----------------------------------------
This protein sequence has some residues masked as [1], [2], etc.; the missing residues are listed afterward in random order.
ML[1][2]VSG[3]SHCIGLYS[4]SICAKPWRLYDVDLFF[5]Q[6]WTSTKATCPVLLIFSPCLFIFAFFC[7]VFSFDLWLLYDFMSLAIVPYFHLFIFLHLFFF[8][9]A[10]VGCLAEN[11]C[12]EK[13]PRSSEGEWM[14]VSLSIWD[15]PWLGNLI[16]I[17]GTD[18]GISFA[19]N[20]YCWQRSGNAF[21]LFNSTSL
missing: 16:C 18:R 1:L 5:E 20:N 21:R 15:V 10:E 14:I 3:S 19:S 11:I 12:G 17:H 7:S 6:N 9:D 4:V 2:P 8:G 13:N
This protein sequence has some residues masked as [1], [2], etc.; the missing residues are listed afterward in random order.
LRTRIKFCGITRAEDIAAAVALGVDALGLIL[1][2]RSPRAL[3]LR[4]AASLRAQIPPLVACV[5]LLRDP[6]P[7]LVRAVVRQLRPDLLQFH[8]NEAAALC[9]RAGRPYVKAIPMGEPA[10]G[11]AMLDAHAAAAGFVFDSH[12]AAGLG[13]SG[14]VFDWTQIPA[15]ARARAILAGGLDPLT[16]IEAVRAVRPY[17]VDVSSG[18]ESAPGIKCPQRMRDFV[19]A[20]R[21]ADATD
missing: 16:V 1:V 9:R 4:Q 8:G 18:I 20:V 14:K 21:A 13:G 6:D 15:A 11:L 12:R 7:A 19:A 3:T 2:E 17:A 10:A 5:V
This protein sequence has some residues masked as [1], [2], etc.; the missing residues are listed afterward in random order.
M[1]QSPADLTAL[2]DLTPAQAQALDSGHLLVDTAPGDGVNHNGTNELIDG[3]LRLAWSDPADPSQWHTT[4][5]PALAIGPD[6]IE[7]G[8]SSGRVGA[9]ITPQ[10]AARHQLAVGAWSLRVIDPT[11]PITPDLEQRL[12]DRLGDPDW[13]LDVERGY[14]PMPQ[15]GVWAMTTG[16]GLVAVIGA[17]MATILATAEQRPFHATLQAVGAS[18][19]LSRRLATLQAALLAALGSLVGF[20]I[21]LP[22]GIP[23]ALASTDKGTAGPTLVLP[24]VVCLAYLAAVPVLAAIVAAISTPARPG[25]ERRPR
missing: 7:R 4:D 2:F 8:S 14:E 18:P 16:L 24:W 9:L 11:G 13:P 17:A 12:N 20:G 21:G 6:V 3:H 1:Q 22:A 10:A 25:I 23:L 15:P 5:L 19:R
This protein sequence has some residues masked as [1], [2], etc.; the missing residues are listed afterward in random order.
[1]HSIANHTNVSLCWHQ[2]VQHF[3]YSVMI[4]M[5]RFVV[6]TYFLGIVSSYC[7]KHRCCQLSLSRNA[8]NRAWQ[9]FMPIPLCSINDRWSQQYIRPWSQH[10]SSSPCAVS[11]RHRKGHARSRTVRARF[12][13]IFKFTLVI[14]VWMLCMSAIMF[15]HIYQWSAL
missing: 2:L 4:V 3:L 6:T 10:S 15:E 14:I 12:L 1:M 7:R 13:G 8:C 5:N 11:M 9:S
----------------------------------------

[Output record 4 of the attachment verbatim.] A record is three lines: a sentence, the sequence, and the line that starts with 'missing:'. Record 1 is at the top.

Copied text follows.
This protein sequence has some residues masked as [1], [2], etc.; the missing residues are listed afterward in random order.
[1]HSIANHTNVSLCWHQ[2]VQHF[3]YSVMI[4]M[5]RFVV[6]TYFLGIVSSYC[7]KHRCCQLSLSRNA[8]NRAWQ[9]FMPIPLCSINDRWSQQYIRPWSQH[10]SSSPCAVS[11]RHRKGHARSRTVRARF[12][13]IFKFTLVI[14]VWMLCMSAIMF[15]HIYQWSAL
missing: 2:L 4:V 3:L 6:T 10:S 15:E 14:I 12:L 1:M 7:R 13:G 8:C 5:N 11:M 9:S